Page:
That turned a potential runaway into a tournament with compelling possibilities. Ten players were separated by five shots going into the final round, a group that Ernie Els joined with an eagle on the last hole for a 68 that left him five back.
Former U.S. Open champion Geoff Ogilvy had a 69 and was in the group at 203 that included Woody Austin (66) and Rory Sabbatini, who was among four players who had a share of the lead Saturday until he started missing fairways and making bogeys.
Phil Mickelson looked like he might join the chase with four birdies at the turn that pulled him within three shots of the lead. But that was as close as he got, and he had to settle for a 69 that left him seven shots back.
The most impressive day belonged to Mahan, who also shot 62 to tie the Canadian Open record last month. That was in the first round, and Mahan was up-and-down the rest of the week and tied for fifth.
"I feel like it's going to be a little different tomorrow because I have a chance to win the tournament," Mahan said.
So does Stricker again.
He was tied for the lead at the Wachovia Championship until a double bogey on the 16th hole, allowing Tiger Woods to breathe easier. He was among the leaders at the AT&T National and wound up second behind Choi.
But the most memorable moments were at the majors. Stricker was tied for the lead at Oakmont as he made the turn in the final round, only to double bogey two straight holes and shoot 40 on the back nine. And he played in the final group at Carnoustie, one shot behind early in the last round, before one of golf's best putters couldn't make anything inside 6 feet.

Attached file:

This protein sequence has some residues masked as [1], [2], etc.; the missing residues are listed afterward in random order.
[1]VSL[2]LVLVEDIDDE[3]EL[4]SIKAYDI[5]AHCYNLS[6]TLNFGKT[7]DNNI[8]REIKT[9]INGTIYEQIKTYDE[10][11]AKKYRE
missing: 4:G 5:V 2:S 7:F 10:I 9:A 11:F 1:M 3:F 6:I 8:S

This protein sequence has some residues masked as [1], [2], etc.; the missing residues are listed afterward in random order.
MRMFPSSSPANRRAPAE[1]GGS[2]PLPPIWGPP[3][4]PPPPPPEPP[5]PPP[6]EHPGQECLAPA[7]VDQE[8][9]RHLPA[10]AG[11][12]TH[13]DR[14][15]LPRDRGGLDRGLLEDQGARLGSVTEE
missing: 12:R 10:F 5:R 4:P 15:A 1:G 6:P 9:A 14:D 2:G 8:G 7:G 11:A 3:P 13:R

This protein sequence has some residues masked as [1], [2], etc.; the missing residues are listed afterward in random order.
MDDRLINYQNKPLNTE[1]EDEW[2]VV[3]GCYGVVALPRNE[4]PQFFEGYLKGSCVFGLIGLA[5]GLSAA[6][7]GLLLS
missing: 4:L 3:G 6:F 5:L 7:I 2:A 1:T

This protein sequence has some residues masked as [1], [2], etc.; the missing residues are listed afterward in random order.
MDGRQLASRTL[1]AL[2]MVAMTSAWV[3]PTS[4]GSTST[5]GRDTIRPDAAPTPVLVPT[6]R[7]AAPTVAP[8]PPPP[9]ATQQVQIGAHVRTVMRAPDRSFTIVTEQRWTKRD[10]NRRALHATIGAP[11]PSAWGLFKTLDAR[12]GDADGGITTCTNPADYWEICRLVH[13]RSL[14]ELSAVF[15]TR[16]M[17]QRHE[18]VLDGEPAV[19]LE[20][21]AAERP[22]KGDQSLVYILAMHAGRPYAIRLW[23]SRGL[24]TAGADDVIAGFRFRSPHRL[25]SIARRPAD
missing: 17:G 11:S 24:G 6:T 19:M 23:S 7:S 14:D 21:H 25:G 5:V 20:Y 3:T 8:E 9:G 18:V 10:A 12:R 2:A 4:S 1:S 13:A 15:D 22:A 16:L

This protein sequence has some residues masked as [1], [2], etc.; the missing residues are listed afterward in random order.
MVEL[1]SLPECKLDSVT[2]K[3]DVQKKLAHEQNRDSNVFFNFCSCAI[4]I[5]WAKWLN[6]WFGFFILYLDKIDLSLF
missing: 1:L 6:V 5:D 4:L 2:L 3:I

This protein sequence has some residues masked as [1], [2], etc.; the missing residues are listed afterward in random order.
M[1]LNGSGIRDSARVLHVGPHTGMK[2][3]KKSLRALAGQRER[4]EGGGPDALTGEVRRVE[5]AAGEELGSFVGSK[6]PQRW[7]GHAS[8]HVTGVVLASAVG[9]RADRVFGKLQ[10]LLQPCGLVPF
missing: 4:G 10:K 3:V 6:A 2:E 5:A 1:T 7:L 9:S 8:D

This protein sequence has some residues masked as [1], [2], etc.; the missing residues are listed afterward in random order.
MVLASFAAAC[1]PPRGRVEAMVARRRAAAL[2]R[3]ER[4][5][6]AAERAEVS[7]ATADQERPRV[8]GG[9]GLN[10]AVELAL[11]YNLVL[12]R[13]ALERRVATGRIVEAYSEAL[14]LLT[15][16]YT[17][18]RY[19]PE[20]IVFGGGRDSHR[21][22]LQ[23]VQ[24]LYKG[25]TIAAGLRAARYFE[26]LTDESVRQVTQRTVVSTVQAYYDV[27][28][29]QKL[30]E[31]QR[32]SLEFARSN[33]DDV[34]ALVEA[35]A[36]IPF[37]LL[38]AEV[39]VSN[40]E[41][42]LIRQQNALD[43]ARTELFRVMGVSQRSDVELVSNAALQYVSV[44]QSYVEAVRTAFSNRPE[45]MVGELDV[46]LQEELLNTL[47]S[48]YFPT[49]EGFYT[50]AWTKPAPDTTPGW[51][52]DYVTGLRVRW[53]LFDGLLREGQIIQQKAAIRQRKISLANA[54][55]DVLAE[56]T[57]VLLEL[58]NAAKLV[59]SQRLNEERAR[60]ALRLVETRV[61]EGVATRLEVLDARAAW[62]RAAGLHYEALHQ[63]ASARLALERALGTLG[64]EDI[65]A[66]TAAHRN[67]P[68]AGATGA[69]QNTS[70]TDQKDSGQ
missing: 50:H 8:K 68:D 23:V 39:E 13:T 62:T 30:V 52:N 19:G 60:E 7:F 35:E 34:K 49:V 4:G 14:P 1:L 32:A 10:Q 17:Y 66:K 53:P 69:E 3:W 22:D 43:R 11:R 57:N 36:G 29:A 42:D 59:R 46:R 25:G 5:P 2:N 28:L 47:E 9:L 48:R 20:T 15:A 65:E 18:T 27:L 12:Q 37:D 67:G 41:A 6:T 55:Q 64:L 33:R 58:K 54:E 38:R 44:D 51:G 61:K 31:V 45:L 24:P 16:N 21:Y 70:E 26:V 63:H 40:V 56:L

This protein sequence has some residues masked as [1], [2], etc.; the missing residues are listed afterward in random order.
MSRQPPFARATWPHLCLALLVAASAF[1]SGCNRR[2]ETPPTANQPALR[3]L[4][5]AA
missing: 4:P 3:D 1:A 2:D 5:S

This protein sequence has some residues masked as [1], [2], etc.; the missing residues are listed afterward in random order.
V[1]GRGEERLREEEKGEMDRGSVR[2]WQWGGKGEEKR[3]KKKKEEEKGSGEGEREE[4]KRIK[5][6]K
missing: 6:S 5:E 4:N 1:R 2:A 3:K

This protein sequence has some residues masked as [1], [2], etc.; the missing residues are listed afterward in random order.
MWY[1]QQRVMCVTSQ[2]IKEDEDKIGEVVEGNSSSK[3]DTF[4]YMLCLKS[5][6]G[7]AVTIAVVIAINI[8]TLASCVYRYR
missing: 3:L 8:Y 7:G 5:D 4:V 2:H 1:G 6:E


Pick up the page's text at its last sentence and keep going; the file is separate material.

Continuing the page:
"You still learn a lot," Stricker said. "You learn how to handle rejection a little bit when you don't win. It's been a long time."
Beem hasn't won since the '02 PGA Championship, and that five-year exemption runs out this year. He looked like he might fold when he was four shots behind after eight holes, but his eagle putt on the ninth changed everything. His only regret was not getting two wedge shots closer than 30 feet on the final holes.
"But I can't complain about anything," Beem said. "I played some pretty good golf today."
That made what Mahan did simply spectacular.
He turned around his fortunes at Westchester, much like he turned around his season. Mahan has not finished out of the top 25 all summer, and he thrust himself into contention at The Barclays with nine birdies, none longer than 12 feet.
"I just tried to keep playing good and give myself a ton of opportunities, and made some," Mahan said.
A victory by any of top seven players on the leaderboard would be enough for them to take over the No. 1 position in the playoffs.
For now, Stricker's focus is on a trophy.